String Quartet in D Major
Tomás Bretón (1850-1923) was born in the Spanish city of Salamanca. His father, a baker, died when he was two. He started playing the violin at age eight and within two years was already playing in theater orchestras helping to support his family. When his mother moved to Madrid, he entered the conservatory there studying violin and composition. During his studies and after he continued playing in theaters and restaurants and begam composing Zarzuelas--the Spanish equivalent of operettas. Finally fortune smiled on him at the age of 30 when he was awarded scholarships which allowed him to study in Rome and Vienna. Over the following years, he made his name as a composer of Zarzuelas and as a pioneer of serious Spanish opera. He eventually became director of the Madrid Conservatory as well as the Sociedad de Conciertos--the forerunner of the Madrid Symphony Orchestra.
Bretón, although a passionate advocate of Spanish music, wished to put it on the same footing as German and Italian music and take it out of the music hall atmosphere of the Zarzueta. For this, his more serious music, his opera, orchestral works and chamber music were often attacked in his native Spain as not being Spanish enough. These attacks were basically made by ignorant critics who failed to realize that the kind of national music which could be placed in a light-hearted operetta could not be placed in more serious works in the same fashion. The truth was that, Bretón infused Spanish melodies into all of these works, but much more subtlely in his more serious works.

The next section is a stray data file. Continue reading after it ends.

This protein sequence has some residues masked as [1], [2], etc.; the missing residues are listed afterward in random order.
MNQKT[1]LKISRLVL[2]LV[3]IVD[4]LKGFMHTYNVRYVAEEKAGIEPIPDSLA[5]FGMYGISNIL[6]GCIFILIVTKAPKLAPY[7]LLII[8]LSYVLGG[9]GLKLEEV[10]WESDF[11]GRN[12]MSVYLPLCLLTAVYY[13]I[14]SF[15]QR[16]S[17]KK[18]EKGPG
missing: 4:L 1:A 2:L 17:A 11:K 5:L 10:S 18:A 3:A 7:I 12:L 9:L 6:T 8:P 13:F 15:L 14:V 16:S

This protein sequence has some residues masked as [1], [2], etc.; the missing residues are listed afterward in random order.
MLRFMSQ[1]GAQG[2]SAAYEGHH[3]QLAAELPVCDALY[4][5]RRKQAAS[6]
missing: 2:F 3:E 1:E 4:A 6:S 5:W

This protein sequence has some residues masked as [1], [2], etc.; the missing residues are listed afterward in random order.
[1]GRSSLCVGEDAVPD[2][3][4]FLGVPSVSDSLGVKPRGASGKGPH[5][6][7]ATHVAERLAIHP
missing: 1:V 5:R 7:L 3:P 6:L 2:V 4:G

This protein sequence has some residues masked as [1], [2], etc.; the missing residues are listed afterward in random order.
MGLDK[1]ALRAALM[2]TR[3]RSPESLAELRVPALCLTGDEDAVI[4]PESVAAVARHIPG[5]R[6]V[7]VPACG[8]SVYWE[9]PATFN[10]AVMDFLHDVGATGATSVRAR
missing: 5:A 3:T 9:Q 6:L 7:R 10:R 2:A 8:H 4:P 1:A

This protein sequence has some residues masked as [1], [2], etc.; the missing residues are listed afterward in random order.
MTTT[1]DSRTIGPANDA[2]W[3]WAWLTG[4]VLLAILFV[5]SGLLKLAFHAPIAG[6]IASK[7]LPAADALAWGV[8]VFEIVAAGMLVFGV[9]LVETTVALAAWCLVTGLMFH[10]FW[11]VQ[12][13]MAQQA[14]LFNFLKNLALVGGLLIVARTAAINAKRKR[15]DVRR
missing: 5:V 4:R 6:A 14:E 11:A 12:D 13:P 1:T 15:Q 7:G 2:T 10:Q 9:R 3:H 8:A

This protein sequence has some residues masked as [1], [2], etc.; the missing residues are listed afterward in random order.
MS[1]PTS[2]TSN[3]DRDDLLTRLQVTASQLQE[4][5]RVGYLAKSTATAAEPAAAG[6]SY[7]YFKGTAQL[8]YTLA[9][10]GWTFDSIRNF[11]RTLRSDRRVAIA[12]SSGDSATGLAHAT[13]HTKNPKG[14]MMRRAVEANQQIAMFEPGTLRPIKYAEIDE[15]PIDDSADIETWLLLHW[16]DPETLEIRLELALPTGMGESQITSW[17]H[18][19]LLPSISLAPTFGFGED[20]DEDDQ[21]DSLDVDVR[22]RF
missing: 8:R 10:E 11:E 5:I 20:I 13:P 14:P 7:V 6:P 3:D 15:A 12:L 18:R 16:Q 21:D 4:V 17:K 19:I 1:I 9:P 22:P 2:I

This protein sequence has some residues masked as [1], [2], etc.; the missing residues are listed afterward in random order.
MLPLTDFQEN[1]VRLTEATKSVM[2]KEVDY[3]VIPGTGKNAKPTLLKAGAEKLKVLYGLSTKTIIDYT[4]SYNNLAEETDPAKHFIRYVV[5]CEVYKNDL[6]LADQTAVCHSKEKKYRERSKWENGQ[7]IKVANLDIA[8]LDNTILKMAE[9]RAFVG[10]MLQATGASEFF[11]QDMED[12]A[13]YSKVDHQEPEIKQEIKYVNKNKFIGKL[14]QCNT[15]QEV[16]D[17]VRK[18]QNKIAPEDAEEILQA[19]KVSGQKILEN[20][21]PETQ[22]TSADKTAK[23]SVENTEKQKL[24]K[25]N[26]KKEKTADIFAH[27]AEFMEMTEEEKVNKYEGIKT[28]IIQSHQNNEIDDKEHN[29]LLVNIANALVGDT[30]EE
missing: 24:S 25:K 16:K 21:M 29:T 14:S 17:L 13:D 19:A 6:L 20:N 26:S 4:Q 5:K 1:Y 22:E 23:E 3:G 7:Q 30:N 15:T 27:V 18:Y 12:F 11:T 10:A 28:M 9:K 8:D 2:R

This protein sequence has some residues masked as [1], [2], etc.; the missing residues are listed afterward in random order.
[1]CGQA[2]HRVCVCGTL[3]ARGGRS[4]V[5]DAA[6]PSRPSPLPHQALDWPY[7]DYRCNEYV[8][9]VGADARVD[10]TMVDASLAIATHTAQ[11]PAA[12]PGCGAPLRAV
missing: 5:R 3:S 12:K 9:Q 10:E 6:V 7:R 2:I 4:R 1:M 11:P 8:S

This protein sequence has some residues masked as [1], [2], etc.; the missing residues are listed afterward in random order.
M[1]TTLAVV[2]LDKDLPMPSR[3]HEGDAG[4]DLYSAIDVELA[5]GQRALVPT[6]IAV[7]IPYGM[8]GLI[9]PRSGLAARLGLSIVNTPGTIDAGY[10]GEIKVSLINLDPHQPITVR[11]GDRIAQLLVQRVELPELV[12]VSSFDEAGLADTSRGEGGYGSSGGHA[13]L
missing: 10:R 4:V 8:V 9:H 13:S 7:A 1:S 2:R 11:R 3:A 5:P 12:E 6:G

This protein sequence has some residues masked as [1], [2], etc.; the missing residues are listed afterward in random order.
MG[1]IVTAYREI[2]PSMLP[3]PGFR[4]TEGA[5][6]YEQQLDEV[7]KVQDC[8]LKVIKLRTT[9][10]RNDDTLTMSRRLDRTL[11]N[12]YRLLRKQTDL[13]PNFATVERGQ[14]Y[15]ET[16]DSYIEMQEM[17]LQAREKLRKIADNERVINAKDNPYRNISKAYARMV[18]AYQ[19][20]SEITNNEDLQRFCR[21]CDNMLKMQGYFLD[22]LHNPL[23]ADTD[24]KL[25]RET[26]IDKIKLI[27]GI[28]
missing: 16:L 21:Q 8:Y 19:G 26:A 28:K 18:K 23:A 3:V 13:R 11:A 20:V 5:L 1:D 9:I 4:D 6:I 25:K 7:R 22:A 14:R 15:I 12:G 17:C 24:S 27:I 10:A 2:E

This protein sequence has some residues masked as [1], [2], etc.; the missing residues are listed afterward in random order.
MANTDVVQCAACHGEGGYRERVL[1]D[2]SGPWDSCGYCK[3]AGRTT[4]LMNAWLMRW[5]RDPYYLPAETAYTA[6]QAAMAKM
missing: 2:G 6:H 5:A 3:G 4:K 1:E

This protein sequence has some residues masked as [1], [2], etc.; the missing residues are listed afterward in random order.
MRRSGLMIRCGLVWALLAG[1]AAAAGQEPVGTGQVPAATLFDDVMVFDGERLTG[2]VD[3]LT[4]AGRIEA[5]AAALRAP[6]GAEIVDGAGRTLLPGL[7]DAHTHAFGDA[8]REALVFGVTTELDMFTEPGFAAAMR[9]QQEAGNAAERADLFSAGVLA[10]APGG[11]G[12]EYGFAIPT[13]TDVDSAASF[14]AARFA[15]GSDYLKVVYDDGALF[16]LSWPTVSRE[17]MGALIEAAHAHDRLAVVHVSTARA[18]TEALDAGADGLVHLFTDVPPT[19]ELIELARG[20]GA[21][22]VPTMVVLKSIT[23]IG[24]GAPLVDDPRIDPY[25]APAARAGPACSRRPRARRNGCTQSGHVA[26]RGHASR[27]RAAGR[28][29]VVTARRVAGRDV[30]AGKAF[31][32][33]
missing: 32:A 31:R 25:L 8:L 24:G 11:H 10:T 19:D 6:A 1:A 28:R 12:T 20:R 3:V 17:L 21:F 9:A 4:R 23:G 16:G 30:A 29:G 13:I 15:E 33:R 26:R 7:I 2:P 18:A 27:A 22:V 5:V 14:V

Bretón's chamber music is original-sounding not only because of the unusual and disparate influences it fuses together but also because of his harmonic boldness. Those who have taken the time to familiarize themselves with his music are recognized that it is the equal of his foreign counterparts.
The String Quartet in D Major is one of three which he wrote during the 1880's after his return from Vienna. He was unable to get it published until 1910 by which time he had become one of Spain's leading musicians. The opening movement, Allegro moderato, begins in the fashion of the mid-romantics, sounding somewhat Spohr and then we hear the echoes of Bruckner's tonality. It is an extraordinary fusion. The dark and brooding Andante which comes second shows some very adventurous tonalities for the time with some of the perfume of the French impressionists. In the gay, rambunctuous third movement, a Scherzo, a very Spanish dance kicks up its heels while the trio section, also Spanish in inspiration, has a very original guitar-like episode (the guitar being the national instrument of Spain) created by clever use of pizzicato. The finale begins with an introduction marked Grave, the unusual feature being cadenzas given to each instrument. The main part of the movement is a big and very original Fugue which begins a la Haydn, but imperceptibly becomes more and more modern as it progresses eventually to a coda of affirmation and joy.
Published in Spain, this quartet has virtually been unavailable outside that country since the First World War. It is a good work from an important 19th century Spanish composer that not only will be enjoyed by amateurs but also is strong enough to justify concert performance.